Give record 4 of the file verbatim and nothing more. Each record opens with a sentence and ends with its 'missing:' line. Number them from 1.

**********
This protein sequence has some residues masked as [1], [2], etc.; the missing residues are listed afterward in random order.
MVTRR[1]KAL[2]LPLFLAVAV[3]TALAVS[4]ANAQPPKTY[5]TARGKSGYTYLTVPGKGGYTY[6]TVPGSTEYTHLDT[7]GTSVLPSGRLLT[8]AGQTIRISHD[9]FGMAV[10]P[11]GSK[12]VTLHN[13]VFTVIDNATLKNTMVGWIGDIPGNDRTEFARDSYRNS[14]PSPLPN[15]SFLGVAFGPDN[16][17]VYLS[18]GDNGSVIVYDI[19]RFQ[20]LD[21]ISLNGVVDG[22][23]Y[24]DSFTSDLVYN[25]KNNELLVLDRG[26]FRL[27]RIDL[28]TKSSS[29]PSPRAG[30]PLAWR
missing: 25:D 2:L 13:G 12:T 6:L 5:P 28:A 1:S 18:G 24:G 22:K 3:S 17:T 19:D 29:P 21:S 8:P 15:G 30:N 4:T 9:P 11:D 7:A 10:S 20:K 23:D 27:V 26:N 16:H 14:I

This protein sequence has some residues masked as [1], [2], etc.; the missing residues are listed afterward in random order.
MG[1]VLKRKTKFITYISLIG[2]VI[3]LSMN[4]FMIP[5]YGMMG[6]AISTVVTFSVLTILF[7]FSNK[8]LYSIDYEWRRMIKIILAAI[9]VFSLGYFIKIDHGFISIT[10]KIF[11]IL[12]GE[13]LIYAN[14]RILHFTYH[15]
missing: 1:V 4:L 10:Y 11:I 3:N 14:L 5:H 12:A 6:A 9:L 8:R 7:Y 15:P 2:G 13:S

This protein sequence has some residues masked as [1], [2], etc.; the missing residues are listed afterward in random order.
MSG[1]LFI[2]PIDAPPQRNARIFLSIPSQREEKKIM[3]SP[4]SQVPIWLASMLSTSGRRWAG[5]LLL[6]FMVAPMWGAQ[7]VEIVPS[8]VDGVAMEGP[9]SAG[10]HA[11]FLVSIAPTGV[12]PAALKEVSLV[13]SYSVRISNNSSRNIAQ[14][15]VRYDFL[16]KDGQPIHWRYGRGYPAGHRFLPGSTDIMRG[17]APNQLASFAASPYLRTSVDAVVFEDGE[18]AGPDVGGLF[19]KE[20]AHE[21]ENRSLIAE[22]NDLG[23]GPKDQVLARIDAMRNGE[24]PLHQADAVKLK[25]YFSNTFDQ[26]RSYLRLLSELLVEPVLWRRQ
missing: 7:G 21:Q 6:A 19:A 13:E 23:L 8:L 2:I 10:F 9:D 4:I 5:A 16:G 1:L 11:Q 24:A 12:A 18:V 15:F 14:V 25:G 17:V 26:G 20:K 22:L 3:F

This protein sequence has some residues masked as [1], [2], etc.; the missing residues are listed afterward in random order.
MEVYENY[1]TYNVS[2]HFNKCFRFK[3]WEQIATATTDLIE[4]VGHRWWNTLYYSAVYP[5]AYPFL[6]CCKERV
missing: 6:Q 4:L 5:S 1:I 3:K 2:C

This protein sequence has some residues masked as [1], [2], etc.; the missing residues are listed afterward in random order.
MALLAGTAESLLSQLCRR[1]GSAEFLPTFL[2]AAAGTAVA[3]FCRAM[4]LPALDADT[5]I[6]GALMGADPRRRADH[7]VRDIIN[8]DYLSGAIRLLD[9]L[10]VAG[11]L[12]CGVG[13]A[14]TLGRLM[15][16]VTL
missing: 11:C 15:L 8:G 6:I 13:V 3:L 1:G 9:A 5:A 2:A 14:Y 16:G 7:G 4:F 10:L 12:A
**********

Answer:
This protein sequence has some residues masked as [1], [2], etc.; the missing residues are listed afterward in random order.
MEVYENY[1]TYNVS[2]HFNKCFRFK[3]WEQIATATTDLIE[4]VGHRWWNTLYYSAVYP[5]AYPFL[6]CCKERV
missing: 6:Q 4:L 5:S 1:I 3:K 2:C